- When you send a message to a class, that message is looked up in the method list on the class' meta-class.
The meta-class is essential because it stores the class methods for a
Class. There must be a unique meta-class for every
Class because every
Class has a potentially unique list of class methods.
What is the class of the meta-class?
The meta-class, like the
Class before it, is also an object. This means that you can invoke methods on it too. Naturally, this means that it must also have a class.
All meta-classes use the base class' meta-class (the meta-class of the top
Class in their inheritance hierarchy) as their class. This means that for all classes that descend from
NSObject (most classes), the meta-class has the
NSObject meta-class as its class.
Following the rule that all meta-classes use the base class' meta-class as their class, any base meta-classes will be its own class (their
isa pointer points to themselves). This means that the
isa pointer on the
NSObject meta-class points to itself (it is an instance of itself).
Inheritance for classes and meta-classes
In the same way that the
Class points to the superclass with its
super_class pointer, the meta-class points to the meta-class of the
super_class using its own
As a further quirk, the base class' meta-class sets its
super_class to the base class itself.
The result of this inheritance hierarchy is that all instances, classes and meta-classes in the hierarchy inherit from the hierarchy's base class.
For all instances, classes and meta-classes in the
NSObject hierarchy, this means that all
NSObject instance methods are valid. For the classes and meta-classes, all
NSObject class methods are also valid.
All this is pretty confusing in text. Greg Parker has put together an excellent diagram of instances, classes, meta-classes and their super classes and how they all fit together.
Experimental confirmation of this
To confirm all of this, let's look at the output of the
ReportFunction I gave at the start of this post. The purpose of this function is to follow the
isa pointers and log what it finds.
To run the
ReportFunction, we need to create an instance of the dynamically created class and invoke the
report method on it.
Since there is no declaration of the
report method, I invoke it using
performSelector: so the compiler doesn't give a warning.
ReportFunction will now traverse through the
isa pointers and tell us what objects are used as the class, meta-class and class of the meta-class.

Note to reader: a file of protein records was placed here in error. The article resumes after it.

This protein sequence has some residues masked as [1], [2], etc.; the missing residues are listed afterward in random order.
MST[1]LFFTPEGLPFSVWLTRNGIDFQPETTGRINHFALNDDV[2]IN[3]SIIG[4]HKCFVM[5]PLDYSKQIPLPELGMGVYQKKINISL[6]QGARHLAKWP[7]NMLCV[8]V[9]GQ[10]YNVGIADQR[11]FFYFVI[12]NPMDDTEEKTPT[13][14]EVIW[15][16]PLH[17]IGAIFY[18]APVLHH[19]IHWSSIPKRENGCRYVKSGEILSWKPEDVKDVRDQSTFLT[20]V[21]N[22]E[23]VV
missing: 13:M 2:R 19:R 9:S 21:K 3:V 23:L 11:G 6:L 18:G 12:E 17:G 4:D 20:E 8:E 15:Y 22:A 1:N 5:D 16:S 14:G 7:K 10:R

Getting the class of an object: the
object_getClassto follow the
isapointers because the
isapointer is a protected member of the class (you can't directly access other object's
ReportFunctiondoes not use the
classmethod to do this because invoking the
classmethod on a
Classobject does not return the meta-class, it instead returns the
[NSString class]will return the
NSStringclass instead of the
This is the output (minus
NSLog prefixes) when the program runs:
Looking at the addresses reached by following the
isa value repeatedly:
- the object is address
- the class is address
- the meta-class is address
- the meta-class's class (i.e. the
NSObjectmeta-class) is address
NSObjectmeta-class' class is itself.
The value of the addresses is not really important except that it shows the progress from class to meta-class to
NSObject meta-class as discussed.
The meta-class is the class for a
Class object. Every
Class has its own unique meta-class (since every
Class can have its own unique list of methods). This means that all
Class objects are not themselves all of the same class.
The meta-class will always ensure that the
Class object has all the instance and class methods of the base class in the hierarchy, plus all of the class methods in-between. For classes descended from
NSObject, this means that all the
NSObject instance and protocol methods are defined for all
Class (and meta-class) objects.
All meta-classes themselves use the base class' meta-class (
NSObject meta-class for
NSObject hierarchy classes) as their class, including the base level meta-class which is the only self-defining class in the runtime.